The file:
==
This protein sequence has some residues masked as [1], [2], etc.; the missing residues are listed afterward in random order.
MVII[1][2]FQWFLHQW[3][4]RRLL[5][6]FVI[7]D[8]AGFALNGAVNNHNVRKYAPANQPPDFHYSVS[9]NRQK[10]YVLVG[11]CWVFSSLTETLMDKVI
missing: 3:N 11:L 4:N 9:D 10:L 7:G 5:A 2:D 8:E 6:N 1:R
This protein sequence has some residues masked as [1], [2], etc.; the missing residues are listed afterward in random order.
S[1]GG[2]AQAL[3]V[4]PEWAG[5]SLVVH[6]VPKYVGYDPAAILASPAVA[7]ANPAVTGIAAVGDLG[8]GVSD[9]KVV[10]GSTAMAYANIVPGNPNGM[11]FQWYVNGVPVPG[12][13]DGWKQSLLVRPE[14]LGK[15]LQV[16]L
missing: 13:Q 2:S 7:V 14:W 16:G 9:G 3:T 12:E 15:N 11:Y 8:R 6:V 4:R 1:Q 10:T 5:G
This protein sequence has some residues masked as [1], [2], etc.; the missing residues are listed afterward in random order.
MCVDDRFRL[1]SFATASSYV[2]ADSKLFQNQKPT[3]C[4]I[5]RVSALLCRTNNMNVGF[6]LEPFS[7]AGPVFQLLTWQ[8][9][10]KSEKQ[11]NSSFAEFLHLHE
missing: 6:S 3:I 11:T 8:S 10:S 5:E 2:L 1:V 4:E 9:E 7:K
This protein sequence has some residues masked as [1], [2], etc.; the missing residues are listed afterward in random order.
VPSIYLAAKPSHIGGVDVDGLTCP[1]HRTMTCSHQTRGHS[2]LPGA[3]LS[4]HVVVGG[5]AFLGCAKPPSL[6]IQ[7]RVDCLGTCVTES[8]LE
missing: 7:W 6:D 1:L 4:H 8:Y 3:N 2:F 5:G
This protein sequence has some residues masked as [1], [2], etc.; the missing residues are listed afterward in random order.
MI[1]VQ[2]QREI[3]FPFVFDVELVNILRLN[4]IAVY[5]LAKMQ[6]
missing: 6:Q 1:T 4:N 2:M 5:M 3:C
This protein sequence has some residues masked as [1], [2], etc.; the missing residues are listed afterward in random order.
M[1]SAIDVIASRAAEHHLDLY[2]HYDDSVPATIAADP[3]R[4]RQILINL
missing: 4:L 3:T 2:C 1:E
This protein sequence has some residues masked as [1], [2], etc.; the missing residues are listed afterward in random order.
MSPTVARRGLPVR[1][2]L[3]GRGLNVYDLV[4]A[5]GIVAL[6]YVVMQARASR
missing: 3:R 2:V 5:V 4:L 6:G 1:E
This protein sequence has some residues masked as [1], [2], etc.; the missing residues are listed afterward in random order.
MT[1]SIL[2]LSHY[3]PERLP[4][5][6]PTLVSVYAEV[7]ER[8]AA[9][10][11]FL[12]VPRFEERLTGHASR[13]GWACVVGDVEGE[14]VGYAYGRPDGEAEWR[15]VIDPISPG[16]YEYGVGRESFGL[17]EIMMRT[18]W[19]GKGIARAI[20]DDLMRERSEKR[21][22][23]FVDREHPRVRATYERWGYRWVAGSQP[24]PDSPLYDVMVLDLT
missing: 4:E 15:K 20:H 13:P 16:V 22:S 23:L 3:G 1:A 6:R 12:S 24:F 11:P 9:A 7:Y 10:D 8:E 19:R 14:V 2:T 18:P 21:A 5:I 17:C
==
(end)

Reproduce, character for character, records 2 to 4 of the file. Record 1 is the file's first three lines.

This protein sequence has some residues masked as [1], [2], etc.; the missing residues are listed afterward in random order.
S[1]GG[2]AQAL[3]V[4]PEWAG[5]SLVVH[6]VPKYVGYDPAAILASPAVA[7]ANPAVTGIAAVGDLG[8]GVSD[9]KVV[10]GSTAMAYANIVPGNPNGM[11]FQWYVNGVPVPG[12][13]DGWKQSLLVRPE[14]LGK[15]LQV[16]L
missing: 13:Q 2:S 7:V 14:W 16:G 9:G 3:T 12:E 15:N 11:Y 8:R 6:V 4:R 1:Q 10:T 5:G
This protein sequence has some residues masked as [1], [2], etc.; the missing residues are listed afterward in random order.
MCVDDRFRL[1]SFATASSYV[2]ADSKLFQNQKPT[3]C[4]I[5]RVSALLCRTNNMNVGF[6]LEPFS[7]AGPVFQLLTWQ[8][9][10]KSEKQ[11]NSSFAEFLHLHE
missing: 6:S 3:I 11:T 8:S 10:S 5:E 2:L 1:V 4:E 9:E 7:K
This protein sequence has some residues masked as [1], [2], etc.; the missing residues are listed afterward in random order.
VPSIYLAAKPSHIGGVDVDGLTCP[1]HRTMTCSHQTRGHS[2]LPGA[3]LS[4]HVVVGG[5]AFLGCAKPPSL[6]IQ[7]RVDCLGTCVTES[8]LE
missing: 7:W 6:D 1:L 4:H 8:Y 3:N 2:F 5:G